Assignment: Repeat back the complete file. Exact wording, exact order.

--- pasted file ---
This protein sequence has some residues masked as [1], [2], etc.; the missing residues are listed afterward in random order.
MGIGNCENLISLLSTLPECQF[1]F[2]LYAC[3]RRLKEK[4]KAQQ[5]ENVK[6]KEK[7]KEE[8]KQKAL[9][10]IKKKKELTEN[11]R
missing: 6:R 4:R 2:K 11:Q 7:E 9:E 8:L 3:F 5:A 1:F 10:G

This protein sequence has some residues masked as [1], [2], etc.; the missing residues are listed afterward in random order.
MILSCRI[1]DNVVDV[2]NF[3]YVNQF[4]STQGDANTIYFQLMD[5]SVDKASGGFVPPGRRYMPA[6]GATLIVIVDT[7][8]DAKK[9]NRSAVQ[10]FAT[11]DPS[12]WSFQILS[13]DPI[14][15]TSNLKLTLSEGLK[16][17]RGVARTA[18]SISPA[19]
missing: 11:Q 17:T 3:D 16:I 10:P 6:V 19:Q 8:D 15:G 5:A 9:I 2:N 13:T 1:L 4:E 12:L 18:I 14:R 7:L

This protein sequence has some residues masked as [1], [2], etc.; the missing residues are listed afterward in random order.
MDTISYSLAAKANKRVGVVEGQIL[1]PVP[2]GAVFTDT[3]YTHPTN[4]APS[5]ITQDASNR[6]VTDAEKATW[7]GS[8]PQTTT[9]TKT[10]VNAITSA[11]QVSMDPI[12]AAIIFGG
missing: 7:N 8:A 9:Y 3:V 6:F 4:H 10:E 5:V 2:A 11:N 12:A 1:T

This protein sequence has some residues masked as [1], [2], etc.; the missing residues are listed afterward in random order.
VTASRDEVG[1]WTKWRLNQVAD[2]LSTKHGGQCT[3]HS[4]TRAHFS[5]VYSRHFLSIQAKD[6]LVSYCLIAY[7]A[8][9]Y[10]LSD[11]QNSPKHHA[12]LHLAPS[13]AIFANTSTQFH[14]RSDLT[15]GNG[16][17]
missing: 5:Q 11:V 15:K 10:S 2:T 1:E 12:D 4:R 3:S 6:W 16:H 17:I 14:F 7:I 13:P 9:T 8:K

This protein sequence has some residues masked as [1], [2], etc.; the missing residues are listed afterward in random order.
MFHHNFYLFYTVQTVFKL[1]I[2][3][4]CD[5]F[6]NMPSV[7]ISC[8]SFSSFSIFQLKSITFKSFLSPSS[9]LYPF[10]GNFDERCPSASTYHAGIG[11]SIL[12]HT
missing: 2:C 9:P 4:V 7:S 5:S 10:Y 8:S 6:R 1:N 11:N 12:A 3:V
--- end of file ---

This protein sequence has some residues masked as [1], [2], etc.; the missing residues are listed afterward in random order.
MGIGNCENLISLLSTLPECQF[1]F[2]LYAC[3]RRLKEK[4]KAQQ[5]ENVK[6]KEK[7]KEE[8]KQKAL[9][10]IKKKKELTEN[11]R
missing: 6:R 4:R 2:K 11:Q 7:E 9:E 8:L 3:F 5:A 1:F 10:G

This protein sequence has some residues masked as [1], [2], etc.; the missing residues are listed afterward in random order.
MILSCRI[1]DNVVDV[2]NF[3]YVNQF[4]STQGDANTIYFQLMD[5]SVDKASGGFVPPGRRYMPA[6]GATLIVIVDT[7][8]DAKK[9]NRSAVQ[10]FAT[11]DPS[12]WSFQILS[13]DPI[14][15]TSNLKLTLSEGLK[16][17]RGVARTA[18]SISPA[19]
missing: 11:Q 17:T 3:D 16:I 10:P 6:V 19:Q 8:D 15:G 5:A 9:I 2:N 13:T 1:L 4:E 12:L 18:I 14:R 7:L

This protein sequence has some residues masked as [1], [2], etc.; the missing residues are listed afterward in random order.
MDTISYSLAAKANKRVGVVEGQIL[1]PVP[2]GAVFTDT[3]YTHPTN[4]APS[5]ITQDASNR[6]VTDAEKATW[7]GS[8]PQTTT[9]TKT[10]VNAITSA[11]QVSMDPI[12]AAIIFGG
missing: 7:N 8:A 9:Y 3:V 6:F 4:H 10:E 5:V 2:A 11:N 12:A 1:T

This protein sequence has some residues masked as [1], [2], etc.; the missing residues are listed afterward in random order.
VTASRDEVG[1]WTKWRLNQVAD[2]LSTKHGGQCT[3]HS[4]TRAHFS[5]VYSRHFLSIQAKD[6]LVSYCLIAY[7]A[8][9]Y[10]LSD[11]QNSPKHHA[12]LHLAPS[13]AIFANTSTQFH[14]RSDLT[15]GNG[16][17]
missing: 5:Q 11:V 15:K 10:S 2:T 1:E 12:D 4:R 3:S 6:W 16:H 17:I 14:F 7:I 13:P 9:T 8:K

This protein sequence has some residues masked as [1], [2], etc.; the missing residues are listed afterward in random order.
MFHHNFYLFYTVQTVFKL[1]I[2][3][4]CD[5]F[6]NMPSV[7]ISC[8]SFSSFSIFQLKSITFKSFLSPSS[9]LYPF[10]GNFDERCPSASTYHAGIG[11]SIL[12]HT
missing: 2:C 9:P 4:V 7:S 5:S 10:Y 8:S 6:R 1:N 11:N 12:A 3:V